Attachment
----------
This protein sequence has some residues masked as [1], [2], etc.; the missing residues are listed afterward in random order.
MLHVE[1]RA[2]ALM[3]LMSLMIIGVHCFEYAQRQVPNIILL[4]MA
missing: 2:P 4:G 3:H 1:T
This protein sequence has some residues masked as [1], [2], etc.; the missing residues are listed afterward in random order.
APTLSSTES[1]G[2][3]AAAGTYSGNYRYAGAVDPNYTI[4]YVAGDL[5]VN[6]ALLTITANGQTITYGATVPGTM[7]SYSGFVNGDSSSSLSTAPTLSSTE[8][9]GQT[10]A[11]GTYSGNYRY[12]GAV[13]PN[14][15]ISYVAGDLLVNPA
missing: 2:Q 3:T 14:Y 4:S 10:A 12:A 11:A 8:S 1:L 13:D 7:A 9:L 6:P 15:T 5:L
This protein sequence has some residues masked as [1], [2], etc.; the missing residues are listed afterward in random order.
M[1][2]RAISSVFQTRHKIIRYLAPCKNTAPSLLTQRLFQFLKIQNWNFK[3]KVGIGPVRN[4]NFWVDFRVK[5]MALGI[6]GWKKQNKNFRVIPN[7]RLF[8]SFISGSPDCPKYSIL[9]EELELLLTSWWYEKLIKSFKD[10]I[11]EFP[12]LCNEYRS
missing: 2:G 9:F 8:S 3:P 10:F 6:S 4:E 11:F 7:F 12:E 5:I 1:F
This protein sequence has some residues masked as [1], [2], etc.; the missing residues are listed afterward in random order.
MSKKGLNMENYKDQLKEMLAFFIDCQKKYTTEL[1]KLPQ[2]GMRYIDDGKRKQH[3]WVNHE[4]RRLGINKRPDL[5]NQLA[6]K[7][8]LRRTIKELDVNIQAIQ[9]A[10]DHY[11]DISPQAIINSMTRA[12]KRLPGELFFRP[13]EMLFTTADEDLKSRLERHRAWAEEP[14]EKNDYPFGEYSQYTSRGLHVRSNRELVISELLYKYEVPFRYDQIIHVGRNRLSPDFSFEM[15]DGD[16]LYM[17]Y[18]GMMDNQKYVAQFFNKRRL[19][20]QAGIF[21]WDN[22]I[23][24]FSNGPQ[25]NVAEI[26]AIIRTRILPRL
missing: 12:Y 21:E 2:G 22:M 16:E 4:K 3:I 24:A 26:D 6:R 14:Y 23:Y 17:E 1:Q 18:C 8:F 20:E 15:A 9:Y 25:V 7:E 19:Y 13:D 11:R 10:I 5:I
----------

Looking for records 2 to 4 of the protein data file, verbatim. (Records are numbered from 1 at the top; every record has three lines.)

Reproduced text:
This protein sequence has some residues masked as [1], [2], etc.; the missing residues are listed afterward in random order.
APTLSSTES[1]G[2][3]AAAGTYSGNYRYAGAVDPNYTI[4]YVAGDL[5]VN[6]ALLTITANGQTITYGATVPGTM[7]SYSGFVNGDSSSSLSTAPTLSSTE[8][9]GQT[10]A[11]GTYSGNYRY[12]GAV[13]PN[14][15]ISYVAGDLLVNPA
missing: 2:Q 3:T 14:Y 4:S 10:A 12:A 11:A 8:S 1:L 13:D 7:A 9:L 6:P 15:T 5:L
This protein sequence has some residues masked as [1], [2], etc.; the missing residues are listed afterward in random order.
M[1][2]RAISSVFQTRHKIIRYLAPCKNTAPSLLTQRLFQFLKIQNWNFK[3]KVGIGPVRN[4]NFWVDFRVK[5]MALGI[6]GWKKQNKNFRVIPN[7]RLF[8]SFISGSPDCPKYSIL[9]EELELLLTSWWYEKLIKSFKD[10]I[11]EFP[12]LCNEYRS
missing: 2:G 9:F 8:S 3:P 10:F 6:S 4:E 11:F 7:F 12:E 5:I 1:F
This protein sequence has some residues masked as [1], [2], etc.; the missing residues are listed afterward in random order.
MSKKGLNMENYKDQLKEMLAFFIDCQKKYTTEL[1]KLPQ[2]GMRYIDDGKRKQH[3]WVNHE[4]RRLGINKRPDL[5]NQLA[6]K[7][8]LRRTIKELDVNIQAIQ[9]A[10]DHY[11]DISPQAIINSMTRA[12]KRLPGELFFRP[13]EMLFTTADEDLKSRLERHRAWAEEP[14]EKNDYPFGEYSQYTSRGLHVRSNRELVISELLYKYEVPFRYDQIIHVGRNRLSPDFSFEM[15]DGD[16]LYM[17]Y[18]GMMDNQKYVAQFFNKRRL[19][20]QAGIF[21]WDN[22]I[23][24]FSNGPQ[25]NVAEI[26]AIIRTRILPRL
missing: 12:Y 21:E 2:G 22:M 16:E 4:K 3:I 24:A 26:D 6:R 14:Y 23:Y 17:E 1:Q 18:C 8:F 20:E 15:A 9:Y 25:V 7:E 19:Y 13:D 11:R 10:I 5:I